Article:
build homes for others.

Una and her friends thoughtat
least it’s not me when changes
affected someone else. As the
oceans became warmer, the
whales left in search for a more
suitable home. The turtles, the
deer, and Una couldn’t care less.

15/18

But later, they
had to admit
now it IS me.

Una had to admit
that having
friends nearby is
a necessity . She
was determined
to go find the
others.

15/18

At least it’s not me

Una and her friends who live in Upper Niger are facing climate change,
just like we are. Human beings are burning more and more Green
Houses Gases (GHG) – there’s carbon dioxide from coal and oil. Carbon
dioxide is also released when we cut trees, then methane which cows
that live in farms burp out, and nitrous oxides from cars and other
vehicles.

These Green House Gases are added to the atmosphere and that is
causing global warming and changing the climate. As more heat is
trapped in the atmosphere by the GHGs, the ice in the poles is melting and
sea levels are rising.

All of that means that the weather is becoming more unpredictable – it’s
cold in the summer and warm in the winter, and the rains don’t come on
time, like they used to. And that is climate change.

16/18

17/18

Because of Climate Change…

When forests are cut down, they add to the carbon dioxide level in
the atmosphere. Animals also lose their homes, the forest, and they
have to go to far-off places in search of food.

Farmers are not able to grow their crops properly because of erratic
rainfall. Often, they sow the seeds but there’s no rain, and their crops
fail. Imagine a world without mango or chocolate because there was
no rain or too much rain and the crop failed!

Unpredictable weather also affects human beings. For example,
during storms, floods, or droughts, people lose their homes.

The pollution in the atmosphere affects our health and we fall ill
more often.

18/18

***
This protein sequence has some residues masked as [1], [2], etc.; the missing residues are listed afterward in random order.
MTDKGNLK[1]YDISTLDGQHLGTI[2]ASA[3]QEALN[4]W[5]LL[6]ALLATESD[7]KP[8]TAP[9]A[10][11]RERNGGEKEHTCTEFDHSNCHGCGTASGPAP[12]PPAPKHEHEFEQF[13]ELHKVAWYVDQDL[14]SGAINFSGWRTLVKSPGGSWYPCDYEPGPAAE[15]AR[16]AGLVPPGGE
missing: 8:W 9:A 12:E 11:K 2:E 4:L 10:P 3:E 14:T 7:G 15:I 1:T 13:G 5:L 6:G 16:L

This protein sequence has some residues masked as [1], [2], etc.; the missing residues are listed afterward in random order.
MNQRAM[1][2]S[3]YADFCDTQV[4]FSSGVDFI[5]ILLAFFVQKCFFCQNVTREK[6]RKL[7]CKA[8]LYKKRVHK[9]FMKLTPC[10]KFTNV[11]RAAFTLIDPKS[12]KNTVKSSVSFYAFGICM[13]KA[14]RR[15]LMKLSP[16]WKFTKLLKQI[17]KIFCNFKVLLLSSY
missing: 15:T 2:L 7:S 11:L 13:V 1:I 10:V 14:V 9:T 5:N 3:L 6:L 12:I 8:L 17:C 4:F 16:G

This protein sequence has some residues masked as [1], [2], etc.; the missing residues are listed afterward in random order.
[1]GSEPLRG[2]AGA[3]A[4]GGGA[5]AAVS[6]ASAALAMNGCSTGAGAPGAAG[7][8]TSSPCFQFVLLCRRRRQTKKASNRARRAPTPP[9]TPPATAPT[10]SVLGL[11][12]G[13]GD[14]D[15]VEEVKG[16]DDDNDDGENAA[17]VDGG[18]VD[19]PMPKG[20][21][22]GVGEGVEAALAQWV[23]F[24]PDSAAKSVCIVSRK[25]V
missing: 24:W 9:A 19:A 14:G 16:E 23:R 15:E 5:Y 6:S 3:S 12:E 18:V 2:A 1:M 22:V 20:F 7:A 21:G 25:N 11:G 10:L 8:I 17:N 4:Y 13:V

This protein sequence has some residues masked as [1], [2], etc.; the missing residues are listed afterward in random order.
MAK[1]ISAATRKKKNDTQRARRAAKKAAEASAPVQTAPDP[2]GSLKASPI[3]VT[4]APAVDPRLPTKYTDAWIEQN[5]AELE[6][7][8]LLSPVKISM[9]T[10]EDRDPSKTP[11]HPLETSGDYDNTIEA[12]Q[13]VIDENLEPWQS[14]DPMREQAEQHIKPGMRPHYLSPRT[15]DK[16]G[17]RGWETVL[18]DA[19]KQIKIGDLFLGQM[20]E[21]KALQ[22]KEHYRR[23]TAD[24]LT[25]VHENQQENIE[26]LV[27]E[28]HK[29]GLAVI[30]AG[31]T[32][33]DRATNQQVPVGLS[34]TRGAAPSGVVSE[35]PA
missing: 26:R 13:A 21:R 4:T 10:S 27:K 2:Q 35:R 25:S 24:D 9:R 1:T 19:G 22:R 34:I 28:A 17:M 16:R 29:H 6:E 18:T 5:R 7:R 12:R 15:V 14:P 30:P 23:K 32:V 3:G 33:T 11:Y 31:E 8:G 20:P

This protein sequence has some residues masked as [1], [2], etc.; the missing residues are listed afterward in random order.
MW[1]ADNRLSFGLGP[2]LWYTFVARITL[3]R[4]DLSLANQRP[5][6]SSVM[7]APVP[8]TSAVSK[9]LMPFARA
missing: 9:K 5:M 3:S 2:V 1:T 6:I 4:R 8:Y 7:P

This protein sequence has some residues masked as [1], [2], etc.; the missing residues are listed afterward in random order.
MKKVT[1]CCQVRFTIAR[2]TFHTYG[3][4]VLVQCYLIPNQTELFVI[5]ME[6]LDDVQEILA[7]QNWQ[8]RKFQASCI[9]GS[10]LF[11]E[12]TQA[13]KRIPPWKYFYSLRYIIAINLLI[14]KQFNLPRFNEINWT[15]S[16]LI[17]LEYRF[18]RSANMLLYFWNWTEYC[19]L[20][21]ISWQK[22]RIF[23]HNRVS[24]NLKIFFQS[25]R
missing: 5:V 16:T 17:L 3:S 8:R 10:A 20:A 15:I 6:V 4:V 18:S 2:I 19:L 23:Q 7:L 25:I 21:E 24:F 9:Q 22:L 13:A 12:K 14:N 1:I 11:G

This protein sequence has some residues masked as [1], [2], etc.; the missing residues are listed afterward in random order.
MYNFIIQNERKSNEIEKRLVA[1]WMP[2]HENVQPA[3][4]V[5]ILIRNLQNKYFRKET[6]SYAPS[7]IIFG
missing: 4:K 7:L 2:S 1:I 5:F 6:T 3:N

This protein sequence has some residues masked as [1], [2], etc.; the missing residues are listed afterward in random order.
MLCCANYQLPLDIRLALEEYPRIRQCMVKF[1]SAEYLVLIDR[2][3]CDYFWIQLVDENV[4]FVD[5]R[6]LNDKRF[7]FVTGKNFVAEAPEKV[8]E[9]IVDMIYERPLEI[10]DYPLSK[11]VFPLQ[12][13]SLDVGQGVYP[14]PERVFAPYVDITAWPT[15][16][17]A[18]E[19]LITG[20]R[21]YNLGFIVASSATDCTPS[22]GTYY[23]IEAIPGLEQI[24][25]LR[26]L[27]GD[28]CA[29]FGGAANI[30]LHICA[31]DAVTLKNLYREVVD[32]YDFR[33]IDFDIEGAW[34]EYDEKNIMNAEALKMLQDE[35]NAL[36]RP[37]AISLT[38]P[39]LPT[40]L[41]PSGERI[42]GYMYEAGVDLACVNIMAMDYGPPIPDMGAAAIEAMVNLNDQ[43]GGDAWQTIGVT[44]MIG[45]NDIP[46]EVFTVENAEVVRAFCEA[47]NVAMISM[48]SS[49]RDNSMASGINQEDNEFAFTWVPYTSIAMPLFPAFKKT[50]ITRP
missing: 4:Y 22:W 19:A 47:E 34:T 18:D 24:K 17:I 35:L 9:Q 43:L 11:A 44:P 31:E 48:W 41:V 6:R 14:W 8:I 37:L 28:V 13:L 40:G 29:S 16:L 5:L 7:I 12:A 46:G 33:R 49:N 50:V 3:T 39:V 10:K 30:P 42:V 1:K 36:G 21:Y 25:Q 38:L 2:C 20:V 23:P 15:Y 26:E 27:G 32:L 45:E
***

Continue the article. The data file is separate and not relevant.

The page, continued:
HOME WORK FOR THE WEEK
A. Cut out the groups of words in the next page.
Paste them under the ‘who’ and ‘what’ columns
to make silly sentences.
Who What



This book was made possible by Pratham Books' StoryWeaver platform. Content under Creative Commons licenses can be downloaded, translated and can
even be used to create new stories ‐provided you give appropriate credit, and indicate if changes were made. To know more about this, and the full term​ s
of use and attribution, please visit the following link.

Story Attribution:
This story: At Least I'm Okay! is written by Alison Byrnes . © Pratham Books , 2016. Some rights reserved. Released under CC BY 4.0 license.
Other Credits:
This book was first published on StoryWeaver, Pratham Books. The development of this book has been supported by Oracle Giving Initiative. This book was
created for StoryWeaver, Pratham Books, with the support of Bijal Vachharajani (Guest Editor).
Images Attributions:
Cover page: A mountain goat, by Alison Byrnes © Storyweaver, Pratham Books, 2016. Some rights reserved. Released under CC BY 4.0 license. Page 2: A
mountain goat on top of a hill , by Alison Byrnes © Storyweaver, Pratham Books, 2016. Some rights reserved. Released under CC BY 4.0 license. Page 3:
Animals by a stream in the forest, by Alison Byrnes © Storyweaver, Pratham Books, 2016. Some rights reserved. Released under CC BY 4.0 license. Page 4: A
mountain goat watching deer drink water from a stream, by Alison Byrnes © Storyweaver, Pratham Books, 2016. Some rights reserved. Released under CC
BY 4.0 license. Page 5: A group of animals by the sea, by Alison Byrnes © Storyweaver, Pratham Books, 2016. Some rights reserved. Released under CC BY
4.0 license. Page 6: A whale and three turtles by the sea, by Alison Byrnes © Storyweaver, Pratham Books, 2016. Some rights reserved. Released under CC
BY 4.0 license. Page 7: Waves in the sea, by Alison Byrnes © Storyweaver, Pratham Books, 2016. Some rights reserved. Released under CC BY 4.0 license.
Page 8: Wildcats and turtles, by Alison Byrnes © Storyweaver, Pratham Books, 2016. Some rights reserved. Released under CC BY 4.0 license. Page 9:
Mountain goat imagining turtles climb up a hill, by Alison Byrnes © Storyweaver, Pratham Books, 2016. Some rights reserved. Released under CC BY 4.0
license. Page 10: Animals by a hillside stream , by Alison Byrnes © Storyweaver, Pratham Books, 2016. Some rights reserved. Released under CC BY 4.0
license. Page 11: A mountain goat looking at a stream in a hil,l by Alison Byrnes © Storyweaver, Pratham Books, 2016. Some rights reserved. Released under
CC BY 4.0 license.

Modified By:

​​

I Can Read!

We invite parents to encourage and join
their children in their quest to become readers.

Napoléon Bonaparte once said, ‘‘ show me a
family of readers, and I will show you the people
who move the world.”

Emilie Buchwald also said, “ Children are
made readers on the laps of their parents.”
Support and encourage your child to be​come
a prolific reader.